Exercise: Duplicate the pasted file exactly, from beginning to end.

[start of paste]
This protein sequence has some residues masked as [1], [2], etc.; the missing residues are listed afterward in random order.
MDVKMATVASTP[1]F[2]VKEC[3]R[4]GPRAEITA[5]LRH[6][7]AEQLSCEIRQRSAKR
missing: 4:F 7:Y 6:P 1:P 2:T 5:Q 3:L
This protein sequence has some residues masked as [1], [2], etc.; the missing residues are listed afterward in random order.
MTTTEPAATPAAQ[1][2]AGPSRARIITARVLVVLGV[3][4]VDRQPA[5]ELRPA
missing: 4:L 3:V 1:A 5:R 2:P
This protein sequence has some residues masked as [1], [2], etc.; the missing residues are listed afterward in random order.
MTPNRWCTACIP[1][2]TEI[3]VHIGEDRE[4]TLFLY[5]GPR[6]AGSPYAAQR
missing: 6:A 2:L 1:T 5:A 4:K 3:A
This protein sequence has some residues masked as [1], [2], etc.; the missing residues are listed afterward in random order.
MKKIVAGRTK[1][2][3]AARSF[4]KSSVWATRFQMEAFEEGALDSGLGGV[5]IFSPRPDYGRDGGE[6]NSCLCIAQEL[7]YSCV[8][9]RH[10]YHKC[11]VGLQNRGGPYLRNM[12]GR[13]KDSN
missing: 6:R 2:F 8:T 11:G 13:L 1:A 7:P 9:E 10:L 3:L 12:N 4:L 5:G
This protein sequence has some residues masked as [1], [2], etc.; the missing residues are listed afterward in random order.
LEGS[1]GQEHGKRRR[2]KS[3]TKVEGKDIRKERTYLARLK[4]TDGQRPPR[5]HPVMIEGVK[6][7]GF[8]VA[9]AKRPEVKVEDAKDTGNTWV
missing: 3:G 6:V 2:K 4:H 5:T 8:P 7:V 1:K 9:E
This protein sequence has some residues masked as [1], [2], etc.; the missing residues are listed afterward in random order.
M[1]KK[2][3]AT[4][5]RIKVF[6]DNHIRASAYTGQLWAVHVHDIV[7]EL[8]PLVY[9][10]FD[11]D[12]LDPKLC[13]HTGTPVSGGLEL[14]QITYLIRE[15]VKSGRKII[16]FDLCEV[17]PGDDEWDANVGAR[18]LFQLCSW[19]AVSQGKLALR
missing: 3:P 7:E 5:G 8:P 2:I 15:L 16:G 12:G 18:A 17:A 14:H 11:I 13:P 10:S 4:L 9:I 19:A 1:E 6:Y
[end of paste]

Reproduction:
This protein sequence has some residues masked as [1], [2], etc.; the missing residues are listed afterward in random order.
MDVKMATVASTP[1]F[2]VKEC[3]R[4]GPRAEITA[5]LRH[6][7]AEQLSCEIRQRSAKR
missing: 4:F 7:Y 6:P 1:P 2:T 5:Q 3:L
This protein sequence has some residues masked as [1], [2], etc.; the missing residues are listed afterward in random order.
MTTTEPAATPAAQ[1][2]AGPSRARIITARVLVVLGV[3][4]VDRQPA[5]ELRPA
missing: 4:L 3:V 1:A 5:R 2:P
This protein sequence has some residues masked as [1], [2], etc.; the missing residues are listed afterward in random order.
MTPNRWCTACIP[1][2]TEI[3]VHIGEDRE[4]TLFLY[5]GPR[6]AGSPYAAQR
missing: 6:A 2:L 1:T 5:A 4:K 3:A
This protein sequence has some residues masked as [1], [2], etc.; the missing residues are listed afterward in random order.
MKKIVAGRTK[1][2][3]AARSF[4]KSSVWATRFQMEAFEEGALDSGLGGV[5]IFSPRPDYGRDGGE[6]NSCLCIAQEL[7]YSCV[8][9]RH[10]YHKC[11]VGLQNRGGPYLRNM[12]GR[13]KDSN
missing: 6:R 2:F 8:T 11:G 13:L 1:A 7:P 9:E 10:L 3:L 12:N 4:L 5:G
This protein sequence has some residues masked as [1], [2], etc.; the missing residues are listed afterward in random order.
LEGS[1]GQEHGKRRR[2]KS[3]TKVEGKDIRKERTYLARLK[4]TDGQRPPR[5]HPVMIEGVK[6][7]GF[8]VA[9]AKRPEVKVEDAKDTGNTWV
missing: 3:G 6:V 2:K 4:H 5:T 8:P 7:V 1:K 9:E
This protein sequence has some residues masked as [1], [2], etc.; the missing residues are listed afterward in random order.
M[1]KK[2][3]AT[4][5]RIKVF[6]DNHIRASAYTGQLWAVHVHDIV[7]EL[8]PLVY[9][10]FD[11]D[12]LDPKLC[13]HTGTPVSGGLEL[14]QITYLIRE[15]VKSGRKII[16]FDLCEV[17]PGDDEWDANVGAR[18]LFQLCSW[19]AVSQGKLALR
missing: 3:P 7:E 5:G 8:P 2:I 15:L 16:G 12:G 18:A 17:A 14:H 11:I 13:P 10:S 4:L 9:I 19:A 1:E 6:Y